I always write down my babies’ birth stories in detail for my own record, but I’ll spare you all of that and give you a “for the blog” version.
My bonding experiences have been different with each of my three babies. This little girl stole our hearts from the get-go.
This beautiful (and after some rough deliveries, not all my newborns are for a bit haha) baby girl came into our lives on a unique day. I posted on Instagram that a little snow fell out when Heaven opened for our girl, and the whole city was excited the day she was born. Watching snow fall outside our hospital window (with a nice view of the roof) was never anything I’d imagined a Las Vegas birth to be like! It was kind of magical, and looked serene and quiet outside in the uncharacteristic weather.
My three kids all have very different demeanors right from birth, and hers is by far the most mellow. We, of course, don’t feel like we can say that out loud yet…but I’ll type it! I loved seeing Brian with her. Being an all-boy dad so far, I can already tell that the unwavering disciplinarian role Brian’s had with our boys is going to be adjusted, if existent. Shayne recognizes and responds to his voice more than anyone else’s, so dramatically that even in her sixth day of life, it’s very apparent. She knows her daddy.
I’d bet she’s getting a cool car.
A few hours after labor, we had my boys meet her with our friend Davis to record the whole thing. I was still in my L&D room and hadn’t yet moved to postpartum, and literally had a baby about four hours before, so I’m sure this will be a flattering documentation of after birth, but hey. I kind of love looking back on the real-life moments and can’t wait to watch it.
When my boys came to the hospital, Gus brought some presents: his old, worn blankie and not-so-gently-used baby hat. Gus was so proud. He’d forgotten the items, but my mom turned back around for him to grab “the presents.” Gus seemed to like Shayne, but even after a month of pretending to hold her and read her stories, wasn’t quite sure if his attention was best spent on the baby or hospital equipment. (He knew he wasn’t supposed to touch, but couldn’t help but limbo under a stethoscope so it was still touching him without him touch IT.)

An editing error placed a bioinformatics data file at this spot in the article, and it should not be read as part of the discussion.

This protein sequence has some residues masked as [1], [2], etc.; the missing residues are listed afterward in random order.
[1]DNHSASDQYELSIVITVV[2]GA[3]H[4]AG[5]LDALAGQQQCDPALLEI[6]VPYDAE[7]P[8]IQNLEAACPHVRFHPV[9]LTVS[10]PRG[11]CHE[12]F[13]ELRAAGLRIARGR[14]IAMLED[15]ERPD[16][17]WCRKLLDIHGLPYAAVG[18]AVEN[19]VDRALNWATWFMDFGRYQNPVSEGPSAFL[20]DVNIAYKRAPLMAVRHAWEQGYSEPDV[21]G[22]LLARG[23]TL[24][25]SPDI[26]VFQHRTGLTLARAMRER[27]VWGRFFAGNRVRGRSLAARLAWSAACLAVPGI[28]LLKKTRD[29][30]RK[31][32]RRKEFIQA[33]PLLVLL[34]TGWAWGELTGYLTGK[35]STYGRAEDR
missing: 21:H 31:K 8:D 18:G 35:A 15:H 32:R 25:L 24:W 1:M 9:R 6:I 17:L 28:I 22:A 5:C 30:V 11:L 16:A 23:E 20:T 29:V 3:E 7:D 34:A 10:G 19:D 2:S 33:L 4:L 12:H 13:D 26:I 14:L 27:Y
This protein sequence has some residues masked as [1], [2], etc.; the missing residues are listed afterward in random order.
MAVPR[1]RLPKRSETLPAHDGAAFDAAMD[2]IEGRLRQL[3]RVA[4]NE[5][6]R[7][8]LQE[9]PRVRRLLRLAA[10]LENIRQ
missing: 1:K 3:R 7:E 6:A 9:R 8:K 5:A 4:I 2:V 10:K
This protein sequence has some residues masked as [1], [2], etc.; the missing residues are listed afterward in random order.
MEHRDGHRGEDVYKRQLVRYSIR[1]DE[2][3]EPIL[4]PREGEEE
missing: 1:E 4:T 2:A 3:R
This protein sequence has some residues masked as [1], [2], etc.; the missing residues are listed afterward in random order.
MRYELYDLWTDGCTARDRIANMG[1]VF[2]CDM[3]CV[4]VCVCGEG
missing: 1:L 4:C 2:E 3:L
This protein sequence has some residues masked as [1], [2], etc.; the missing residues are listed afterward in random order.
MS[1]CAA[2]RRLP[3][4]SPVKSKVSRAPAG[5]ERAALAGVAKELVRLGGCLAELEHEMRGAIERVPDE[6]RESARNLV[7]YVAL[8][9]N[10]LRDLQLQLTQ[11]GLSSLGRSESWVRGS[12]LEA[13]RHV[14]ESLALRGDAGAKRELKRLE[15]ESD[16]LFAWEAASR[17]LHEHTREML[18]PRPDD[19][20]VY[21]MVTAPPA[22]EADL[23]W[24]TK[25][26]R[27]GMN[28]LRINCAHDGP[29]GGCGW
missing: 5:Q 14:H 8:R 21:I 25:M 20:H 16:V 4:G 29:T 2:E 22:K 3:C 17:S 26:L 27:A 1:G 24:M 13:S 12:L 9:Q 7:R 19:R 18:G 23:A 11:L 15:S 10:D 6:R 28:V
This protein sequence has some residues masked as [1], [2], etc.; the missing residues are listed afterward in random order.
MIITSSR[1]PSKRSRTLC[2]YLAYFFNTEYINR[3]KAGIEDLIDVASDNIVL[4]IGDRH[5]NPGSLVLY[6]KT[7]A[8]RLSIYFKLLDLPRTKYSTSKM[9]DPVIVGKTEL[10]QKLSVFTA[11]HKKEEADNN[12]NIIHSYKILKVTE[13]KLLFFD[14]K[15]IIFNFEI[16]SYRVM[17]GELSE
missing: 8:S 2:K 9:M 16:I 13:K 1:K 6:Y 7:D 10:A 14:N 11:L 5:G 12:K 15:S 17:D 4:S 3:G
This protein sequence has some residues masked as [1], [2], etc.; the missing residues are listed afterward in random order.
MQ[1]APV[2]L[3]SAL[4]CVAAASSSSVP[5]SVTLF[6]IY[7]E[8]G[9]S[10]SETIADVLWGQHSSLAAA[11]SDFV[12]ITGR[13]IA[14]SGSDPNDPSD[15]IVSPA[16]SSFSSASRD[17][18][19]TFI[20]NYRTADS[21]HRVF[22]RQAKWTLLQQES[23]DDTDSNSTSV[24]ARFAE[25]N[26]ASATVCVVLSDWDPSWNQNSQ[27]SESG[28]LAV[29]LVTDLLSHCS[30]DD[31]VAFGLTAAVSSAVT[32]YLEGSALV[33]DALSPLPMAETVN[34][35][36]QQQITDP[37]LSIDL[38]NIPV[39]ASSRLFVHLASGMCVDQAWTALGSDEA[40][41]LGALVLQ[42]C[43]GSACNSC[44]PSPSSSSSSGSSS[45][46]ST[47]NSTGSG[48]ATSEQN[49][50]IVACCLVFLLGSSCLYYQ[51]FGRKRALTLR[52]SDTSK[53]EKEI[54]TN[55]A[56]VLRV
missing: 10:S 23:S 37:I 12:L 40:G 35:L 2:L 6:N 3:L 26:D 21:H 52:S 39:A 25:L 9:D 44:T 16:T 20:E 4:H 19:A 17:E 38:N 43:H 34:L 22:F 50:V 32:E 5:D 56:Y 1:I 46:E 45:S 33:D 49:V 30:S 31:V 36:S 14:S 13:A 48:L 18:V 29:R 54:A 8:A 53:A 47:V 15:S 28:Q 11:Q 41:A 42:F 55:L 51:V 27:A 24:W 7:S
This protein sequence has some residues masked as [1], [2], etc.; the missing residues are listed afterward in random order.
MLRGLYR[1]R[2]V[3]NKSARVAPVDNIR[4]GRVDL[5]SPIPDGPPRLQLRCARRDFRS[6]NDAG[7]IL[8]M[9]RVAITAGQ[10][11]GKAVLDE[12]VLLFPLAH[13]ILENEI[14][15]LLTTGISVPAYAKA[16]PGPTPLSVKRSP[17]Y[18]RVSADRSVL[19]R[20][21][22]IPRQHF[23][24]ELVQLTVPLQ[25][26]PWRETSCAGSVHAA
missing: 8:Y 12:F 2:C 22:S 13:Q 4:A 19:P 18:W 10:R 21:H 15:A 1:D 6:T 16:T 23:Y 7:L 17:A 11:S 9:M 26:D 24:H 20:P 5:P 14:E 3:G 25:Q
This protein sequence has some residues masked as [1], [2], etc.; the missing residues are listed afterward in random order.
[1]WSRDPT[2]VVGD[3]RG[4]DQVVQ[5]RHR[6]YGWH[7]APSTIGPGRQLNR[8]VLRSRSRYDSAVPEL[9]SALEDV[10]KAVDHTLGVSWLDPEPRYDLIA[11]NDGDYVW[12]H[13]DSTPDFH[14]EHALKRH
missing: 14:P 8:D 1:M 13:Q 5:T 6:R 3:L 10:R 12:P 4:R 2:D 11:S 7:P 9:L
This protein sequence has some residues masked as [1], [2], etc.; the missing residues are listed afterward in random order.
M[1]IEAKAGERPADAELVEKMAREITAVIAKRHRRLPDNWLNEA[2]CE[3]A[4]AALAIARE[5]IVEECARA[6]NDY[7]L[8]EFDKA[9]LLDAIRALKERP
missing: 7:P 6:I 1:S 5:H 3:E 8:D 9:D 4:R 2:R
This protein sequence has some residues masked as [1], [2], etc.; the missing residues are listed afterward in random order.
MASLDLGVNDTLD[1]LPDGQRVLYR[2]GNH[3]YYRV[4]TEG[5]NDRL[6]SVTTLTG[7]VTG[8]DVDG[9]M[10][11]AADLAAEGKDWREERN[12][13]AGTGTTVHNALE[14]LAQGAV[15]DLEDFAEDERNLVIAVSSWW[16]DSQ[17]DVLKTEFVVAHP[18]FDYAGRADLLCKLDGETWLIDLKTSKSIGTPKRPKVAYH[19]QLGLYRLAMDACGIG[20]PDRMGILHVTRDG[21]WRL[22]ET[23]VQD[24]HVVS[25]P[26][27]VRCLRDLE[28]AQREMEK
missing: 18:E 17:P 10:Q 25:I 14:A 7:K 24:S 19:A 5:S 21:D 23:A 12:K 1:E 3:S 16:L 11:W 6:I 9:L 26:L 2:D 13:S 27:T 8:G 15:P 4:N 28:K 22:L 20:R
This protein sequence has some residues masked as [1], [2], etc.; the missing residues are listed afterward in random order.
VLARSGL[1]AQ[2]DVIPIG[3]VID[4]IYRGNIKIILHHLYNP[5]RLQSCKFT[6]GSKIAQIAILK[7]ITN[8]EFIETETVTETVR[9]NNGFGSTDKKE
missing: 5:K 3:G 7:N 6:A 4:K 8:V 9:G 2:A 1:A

Roscoe met her with a “BOOOOP!” pressing his finger on his nose. I’m sure there will be a lot of booping in Shayne’s future. I couldn’t believe how interested and sweet-talking Roscoe was! He was all about his baby “Dory.”
Even though I felt guilty, I stuck to my guns of going home well rested so I’d be a better, more fun mom…at least for the first few days. I sent her to the nursery for the night.
I felt awful about it for days, because that was the last time for another few days that I cuddled her without all her bionic baby wires attached.
(Ironically, I had pre-gamed this whole labor with a “do not neglect yourself” mindset. Some of the challenges in past deliveries stemmed from me not slowing down, which is just stupid, but, hello. Take it easy? That’s borderline laughable when you have other children at home.)
While in the nursery that night, she started vomiting substantially. She was sent to the NICU, and from experience with Gus, I was disappointed knowing, in the back of my mind, we’d be in there for at least an extra day for testing and bloodwork.
Shayne was X-rayed and tested for intestinal blockages and other things that may have contributed to vomiting.
She also had an infection, which the nurses told me probably came from hanging out low in the birth canal for a while after my water broke.